Diving Deeper into the Holiday of Pesach
1 year ago Shayna Solkowitz 0
Chametz; ‘passing over’; the Seder. There are so many different aspects of Pesach. I have always known some things about Pesach, but it took learning the deeper meanings behind the Seder and all of the customs that helped me appreciate the holiday even more. Each aspect has its own profound, practical lesson. My favorite lesson is one we can learn from the most famous Pesach food, matzah.
Matzah might not be everyone’s favorite food, but it has many lessons to teach us. Matzah is very different from the food we all look forward to every week, a super fluffy challah (sorry gluten-free people). Challah is composed of many ingredients such as eggs, oil, and flour. Comparatively, matzah is super simple made of just flour and water. As a result, Challah is puffed up and fluffy, while matzah is flat.
What can we understand from this? Bread, or rising flour based foods, represent ego, while matzah, which is flat, represents humility. It’s really easy to let our ego’s ‘puff up’ like challah, right? We get caught up in life, in our needs and desires. Egos take up a lot of space in our hearts and minds. Restraining from bread throughout Pesach and switching to matzah instead, helps us understand the importance of taking a step back and letting humility run the show. If we’re too full of ourselves, we’re taking away the room that Hashem could fill.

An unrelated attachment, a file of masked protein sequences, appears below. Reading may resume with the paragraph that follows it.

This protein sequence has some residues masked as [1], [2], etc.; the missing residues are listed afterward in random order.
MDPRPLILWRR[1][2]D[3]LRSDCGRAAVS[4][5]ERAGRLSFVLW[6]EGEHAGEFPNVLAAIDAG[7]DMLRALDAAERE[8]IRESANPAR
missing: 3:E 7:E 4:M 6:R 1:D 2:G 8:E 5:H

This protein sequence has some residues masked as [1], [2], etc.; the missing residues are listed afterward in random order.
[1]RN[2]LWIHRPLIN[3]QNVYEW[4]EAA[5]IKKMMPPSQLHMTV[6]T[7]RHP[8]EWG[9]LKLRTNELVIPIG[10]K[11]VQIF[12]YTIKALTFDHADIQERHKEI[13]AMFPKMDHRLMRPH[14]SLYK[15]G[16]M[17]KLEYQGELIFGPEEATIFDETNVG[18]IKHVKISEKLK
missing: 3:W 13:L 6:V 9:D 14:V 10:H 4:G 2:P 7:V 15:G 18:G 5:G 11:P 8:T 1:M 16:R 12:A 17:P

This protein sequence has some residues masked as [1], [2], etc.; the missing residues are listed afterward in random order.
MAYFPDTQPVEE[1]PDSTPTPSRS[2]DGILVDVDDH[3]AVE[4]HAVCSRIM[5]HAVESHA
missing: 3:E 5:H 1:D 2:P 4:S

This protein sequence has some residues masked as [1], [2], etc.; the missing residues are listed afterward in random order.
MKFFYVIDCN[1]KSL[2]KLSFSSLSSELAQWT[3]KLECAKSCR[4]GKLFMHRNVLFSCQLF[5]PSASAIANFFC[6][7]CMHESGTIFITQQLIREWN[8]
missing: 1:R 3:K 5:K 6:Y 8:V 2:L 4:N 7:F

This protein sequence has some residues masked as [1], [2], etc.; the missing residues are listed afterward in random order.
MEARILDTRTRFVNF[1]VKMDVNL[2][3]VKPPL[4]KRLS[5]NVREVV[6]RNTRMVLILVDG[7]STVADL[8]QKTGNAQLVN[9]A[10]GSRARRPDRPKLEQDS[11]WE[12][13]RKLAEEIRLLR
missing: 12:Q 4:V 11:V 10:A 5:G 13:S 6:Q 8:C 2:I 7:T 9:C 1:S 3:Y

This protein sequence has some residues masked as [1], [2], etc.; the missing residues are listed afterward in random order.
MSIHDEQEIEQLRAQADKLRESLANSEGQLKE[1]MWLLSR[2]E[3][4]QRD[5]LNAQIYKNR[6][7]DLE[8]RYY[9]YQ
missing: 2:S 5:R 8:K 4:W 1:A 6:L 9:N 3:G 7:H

This brings me to cleaning. Pesach is notorious for being the holiday of “spring cleaning.” Why do we spend so many weeks in advance flipping couch cushions, vacuuming in places that haven’t been looked at since last Passover, and making our kitchens look like they’ve never been used? We want to make sure our homes are as clean as possible from chametz, or any foods produced with flour that aren’t marked “Kosher for Passover.’ We do this so that we can embrace the matzah and the holiday of Passover with the sense of humility needed to connect with Hashem. Because chametz, just like ego, can accumulate very quickly.
From experience, I’ve found that the ego is a very stubborn character, and that it takes a lot of work to refine it to make room for humility. However, the best things in life don’t come easy- sorry for the cliche, but I’ve found it to be true. So with that, I hope that this year we can all find even more room within ourselves for Hashem, and I really hope to see y’all in Jerusalem very soon. 🙂
Picture credits: www.chabad.org